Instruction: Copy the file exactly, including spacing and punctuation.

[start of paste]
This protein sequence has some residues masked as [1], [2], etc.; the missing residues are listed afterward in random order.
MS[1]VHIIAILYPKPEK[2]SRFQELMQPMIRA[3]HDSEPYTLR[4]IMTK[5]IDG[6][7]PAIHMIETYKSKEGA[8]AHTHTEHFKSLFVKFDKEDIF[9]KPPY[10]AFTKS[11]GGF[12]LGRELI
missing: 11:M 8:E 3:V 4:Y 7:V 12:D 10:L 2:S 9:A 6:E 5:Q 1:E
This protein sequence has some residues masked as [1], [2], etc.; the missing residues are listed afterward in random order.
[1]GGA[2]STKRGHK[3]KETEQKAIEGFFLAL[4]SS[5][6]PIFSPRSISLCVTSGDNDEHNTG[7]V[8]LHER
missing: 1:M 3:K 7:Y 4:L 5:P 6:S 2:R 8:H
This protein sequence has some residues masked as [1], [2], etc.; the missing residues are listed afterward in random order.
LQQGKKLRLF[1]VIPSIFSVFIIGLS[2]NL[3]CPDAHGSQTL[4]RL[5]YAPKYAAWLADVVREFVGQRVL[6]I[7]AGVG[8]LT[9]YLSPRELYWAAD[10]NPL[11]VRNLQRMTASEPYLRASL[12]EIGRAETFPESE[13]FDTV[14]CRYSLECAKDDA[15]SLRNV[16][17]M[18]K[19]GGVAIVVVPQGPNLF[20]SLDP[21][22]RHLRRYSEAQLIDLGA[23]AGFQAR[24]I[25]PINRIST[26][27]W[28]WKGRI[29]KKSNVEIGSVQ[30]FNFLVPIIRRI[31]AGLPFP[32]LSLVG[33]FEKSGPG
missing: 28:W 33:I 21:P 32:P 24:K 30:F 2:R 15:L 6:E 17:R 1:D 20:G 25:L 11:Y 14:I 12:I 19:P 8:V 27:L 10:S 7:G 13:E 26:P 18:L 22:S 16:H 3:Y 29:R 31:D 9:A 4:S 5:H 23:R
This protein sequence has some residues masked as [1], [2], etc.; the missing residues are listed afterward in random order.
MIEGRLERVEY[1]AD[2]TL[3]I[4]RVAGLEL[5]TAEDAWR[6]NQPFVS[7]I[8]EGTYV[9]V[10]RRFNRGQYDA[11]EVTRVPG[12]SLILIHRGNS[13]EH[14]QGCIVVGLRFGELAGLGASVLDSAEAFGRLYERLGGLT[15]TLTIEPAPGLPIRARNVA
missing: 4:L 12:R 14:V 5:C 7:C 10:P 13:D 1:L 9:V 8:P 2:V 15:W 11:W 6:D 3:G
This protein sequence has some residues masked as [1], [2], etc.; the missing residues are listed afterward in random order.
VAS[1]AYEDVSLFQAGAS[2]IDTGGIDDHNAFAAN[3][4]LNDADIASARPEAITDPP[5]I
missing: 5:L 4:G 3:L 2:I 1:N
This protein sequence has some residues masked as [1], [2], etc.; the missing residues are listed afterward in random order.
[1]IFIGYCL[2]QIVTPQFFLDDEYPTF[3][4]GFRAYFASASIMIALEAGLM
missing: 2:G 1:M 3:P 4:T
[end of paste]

This protein sequence has some residues masked as [1], [2], etc.; the missing residues are listed afterward in random order.
MS[1]VHIIAILYPKPEK[2]SRFQELMQPMIRA[3]HDSEPYTLR[4]IMTK[5]IDG[6][7]PAIHMIETYKSKEGA[8]AHTHTEHFKSLFVKFDKEDIF[9]KPPY[10]AFTKS[11]GGF[12]LGRELI
missing: 11:M 8:E 3:V 4:Y 7:V 12:D 10:L 2:S 9:A 6:E 5:Q 1:E
This protein sequence has some residues masked as [1], [2], etc.; the missing residues are listed afterward in random order.
[1]GGA[2]STKRGHK[3]KETEQKAIEGFFLAL[4]SS[5][6]PIFSPRSISLCVTSGDNDEHNTG[7]V[8]LHER
missing: 1:M 3:K 7:Y 4:L 5:P 6:S 2:R 8:H
This protein sequence has some residues masked as [1], [2], etc.; the missing residues are listed afterward in random order.
LQQGKKLRLF[1]VIPSIFSVFIIGLS[2]NL[3]CPDAHGSQTL[4]RL[5]YAPKYAAWLADVVREFVGQRVL[6]I[7]AGVG[8]LT[9]YLSPRELYWAAD[10]NPL[11]VRNLQRMTASEPYLRASL[12]EIGRAETFPESE[13]FDTV[14]CRYSLECAKDDA[15]SLRNV[16][17]M[18]K[19]GGVAIVVVPQGPNLF[20]SLDP[21][22]RHLRRYSEAQLIDLGA[23]AGFQAR[24]I[25]PINRIST[26][27]W[28]WKGRI[29]KKSNVEIGSVQ[30]FNFLVPIIRRI[31]AGLPFP[32]LSLVG[33]FEKSGPG
missing: 28:W 33:I 21:P 32:P 24:K 30:F 2:R 15:L 6:E 17:R 1:D 20:G 25:L 11:Y 14:I 12:I 19:P 8:V 27:L 10:S 7:G 13:E 26:P 18:L 22:S 16:H 3:Y 29:R 31:D 9:A 4:S 5:H 23:R
This protein sequence has some residues masked as [1], [2], etc.; the missing residues are listed afterward in random order.
MIEGRLERVEY[1]AD[2]TL[3]I[4]RVAGLEL[5]TAEDAWR[6]NQPFVS[7]I[8]EGTYV[9]V[10]RRFNRGQYDA[11]EVTRVPG[12]SLILIHRGNS[13]EH[14]QGCIVVGLRFGELAGLGASVLDSAEAFGRLYERLGGLT[15]TLTIEPAPGLPIRARNVA
missing: 4:L 12:R 14:V 5:C 7:C 10:P 13:D 1:L 9:V 8:P 2:V 15:W 11:W 6:D 3:G
This protein sequence has some residues masked as [1], [2], etc.; the missing residues are listed afterward in random order.
VAS[1]AYEDVSLFQAGAS[2]IDTGGIDDHNAFAAN[3][4]LNDADIASARPEAITDPP[5]I
missing: 5:L 4:G 3:L 2:I 1:N
This protein sequence has some residues masked as [1], [2], etc.; the missing residues are listed afterward in random order.
[1]IFIGYCL[2]QIVTPQFFLDDEYPTF[3][4]GFRAYFASASIMIALEAGLM
missing: 2:G 1:M 3:P 4:T